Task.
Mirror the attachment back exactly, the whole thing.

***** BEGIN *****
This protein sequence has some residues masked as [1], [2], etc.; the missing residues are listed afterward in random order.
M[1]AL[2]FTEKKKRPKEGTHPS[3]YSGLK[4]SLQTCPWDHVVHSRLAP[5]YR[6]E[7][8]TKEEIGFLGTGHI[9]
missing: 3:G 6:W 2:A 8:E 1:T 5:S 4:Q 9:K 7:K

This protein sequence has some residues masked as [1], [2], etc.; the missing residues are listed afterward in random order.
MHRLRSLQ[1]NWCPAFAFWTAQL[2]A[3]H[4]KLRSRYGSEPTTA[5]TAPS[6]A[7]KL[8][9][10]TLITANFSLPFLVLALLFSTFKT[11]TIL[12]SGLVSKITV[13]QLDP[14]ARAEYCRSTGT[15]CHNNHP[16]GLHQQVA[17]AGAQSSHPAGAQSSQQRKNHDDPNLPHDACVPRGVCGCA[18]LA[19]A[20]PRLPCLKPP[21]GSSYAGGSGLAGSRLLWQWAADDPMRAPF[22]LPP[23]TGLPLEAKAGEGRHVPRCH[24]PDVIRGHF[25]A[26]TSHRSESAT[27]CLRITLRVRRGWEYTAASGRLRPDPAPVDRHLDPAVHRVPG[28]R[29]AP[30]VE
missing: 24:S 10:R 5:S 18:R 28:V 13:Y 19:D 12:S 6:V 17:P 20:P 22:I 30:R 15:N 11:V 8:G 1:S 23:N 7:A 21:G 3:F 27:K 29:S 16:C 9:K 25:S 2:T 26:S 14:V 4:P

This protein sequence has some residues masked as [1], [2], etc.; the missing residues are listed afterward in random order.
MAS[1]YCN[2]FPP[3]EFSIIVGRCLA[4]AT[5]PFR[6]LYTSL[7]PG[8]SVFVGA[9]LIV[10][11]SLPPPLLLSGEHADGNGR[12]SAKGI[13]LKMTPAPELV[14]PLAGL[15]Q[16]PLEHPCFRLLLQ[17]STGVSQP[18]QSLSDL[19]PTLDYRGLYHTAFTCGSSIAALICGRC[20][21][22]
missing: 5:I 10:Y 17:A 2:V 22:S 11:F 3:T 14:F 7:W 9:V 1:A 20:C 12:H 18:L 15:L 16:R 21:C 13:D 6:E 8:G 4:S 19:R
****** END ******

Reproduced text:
This protein sequence has some residues masked as [1], [2], etc.; the missing residues are listed afterward in random order.
M[1]AL[2]FTEKKKRPKEGTHPS[3]YSGLK[4]SLQTCPWDHVVHSRLAP[5]YR[6]E[7][8]TKEEIGFLGTGHI[9]
missing: 3:G 6:W 2:A 8:E 1:T 5:S 4:Q 9:K 7:K

This protein sequence has some residues masked as [1], [2], etc.; the missing residues are listed afterward in random order.
MHRLRSLQ[1]NWCPAFAFWTAQL[2]A[3]H[4]KLRSRYGSEPTTA[5]TAPS[6]A[7]KL[8][9][10]TLITANFSLPFLVLALLFSTFKT[11]TIL[12]SGLVSKITV[13]QLDP[14]ARAEYCRSTGT[15]CHNNHP[16]GLHQQVA[17]AGAQSSHPAGAQSSQQRKNHDDPNLPHDACVPRGVCGCA[18]LA[19]A[20]PRLPCLKPP[21]GSSYAGGSGLAGSRLLWQWAADDPMRAPF[22]LPP[23]TGLPLEAKAGEGRHVPRCH[24]PDVIRGHF[25]A[26]TSHRSESAT[27]CLRITLRVRRGWEYTAASGRLRPDPAPVDRHLDPAVHRVPG[28]R[29]AP[30]VE
missing: 24:S 10:R 5:S 18:R 28:V 13:Y 19:D 12:S 6:V 17:P 20:P 22:I 30:R 15:N 11:V 8:G 1:S 23:N 7:A 21:G 3:F 27:K 29:S 16:C 9:K 25:S 2:T 26:S 14:V 4:P

This protein sequence has some residues masked as [1], [2], etc.; the missing residues are listed afterward in random order.
MAS[1]YCN[2]FPP[3]EFSIIVGRCLA[4]AT[5]PFR[6]LYTSL[7]PG[8]SVFVGA[9]LIV[10][11]SLPPPLLLSGEHADGNGR[12]SAKGI[13]LKMTPAPELV[14]PLAGL[15]Q[16]PLEHPCFRLLLQ[17]STGVSQP[18]QSLSDL[19]PTLDYRGLYHTAFTCGSSIAALICGRC[20][21][22]
missing: 5:I 10:Y 17:A 2:V 22:S 11:F 3:T 14:F 7:W 9:V 1:A 20:C 12:H 18:L 15:L 16:R 21:C 13:D 6:E 8:G 4:S 19:R